New York Banking Law
Restrictions on Acceptance of Deposits and Payment of Interest
§ 168. Restrictions on acceptance of deposits and payment of interest. No private banker shall:
(1) Accept any amount for deposit if after the acceptance of such amount the average amount of the deposits received from all depositors during the twelve month period ending upon the day upon which such deposit is tendered, or during such period, if less than twelve months, that such private banker has been engaged in business, would be less than one thousand dollars. The term “deposit” as used in this paragraph shall mean coin or currency of the United States or of any foreign country, and checks, drafts and other funds credited by such private banker to the account of any one depositor on any one day, but shall not include dividend checks, coupons, or other similar items collected by such private banker for the account of a depositor, or remittances made by a depositor for the purpose of repaying, in whole or in part, any existing indebtedness due to such private banker, or interest credited by such private banker to the account of a depositor, or amounts delivered for transmission; or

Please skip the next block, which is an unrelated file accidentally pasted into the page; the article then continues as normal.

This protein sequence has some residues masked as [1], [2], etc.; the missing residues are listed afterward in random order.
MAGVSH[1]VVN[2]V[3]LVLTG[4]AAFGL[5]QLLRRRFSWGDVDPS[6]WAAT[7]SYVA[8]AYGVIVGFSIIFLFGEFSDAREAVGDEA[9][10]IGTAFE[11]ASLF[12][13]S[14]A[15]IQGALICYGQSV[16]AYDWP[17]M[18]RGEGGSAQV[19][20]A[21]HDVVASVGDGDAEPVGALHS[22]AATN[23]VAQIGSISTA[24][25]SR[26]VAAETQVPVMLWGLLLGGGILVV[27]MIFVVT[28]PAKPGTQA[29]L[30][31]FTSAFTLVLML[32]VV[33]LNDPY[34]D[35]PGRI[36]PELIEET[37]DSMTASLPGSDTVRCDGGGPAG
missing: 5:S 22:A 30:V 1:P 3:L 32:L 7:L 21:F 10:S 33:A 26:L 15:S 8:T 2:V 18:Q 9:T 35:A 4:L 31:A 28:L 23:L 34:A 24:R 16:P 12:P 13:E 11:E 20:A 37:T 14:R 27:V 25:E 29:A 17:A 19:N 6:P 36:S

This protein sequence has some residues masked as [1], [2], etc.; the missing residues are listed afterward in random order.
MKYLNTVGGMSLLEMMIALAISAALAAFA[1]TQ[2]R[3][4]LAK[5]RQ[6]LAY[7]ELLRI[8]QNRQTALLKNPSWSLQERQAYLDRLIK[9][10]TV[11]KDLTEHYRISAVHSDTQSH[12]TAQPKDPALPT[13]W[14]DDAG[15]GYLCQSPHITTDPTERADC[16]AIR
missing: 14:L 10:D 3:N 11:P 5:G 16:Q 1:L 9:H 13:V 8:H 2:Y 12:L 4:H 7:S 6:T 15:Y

(2) Pay or credit interest, or pay, credit or give any bonus or gratuity or thing of value, on any deposit balance, if the average of the daily credit balances in such deposit account during the period for which interest is paid or credited is less than seven thousand five hundred dollars.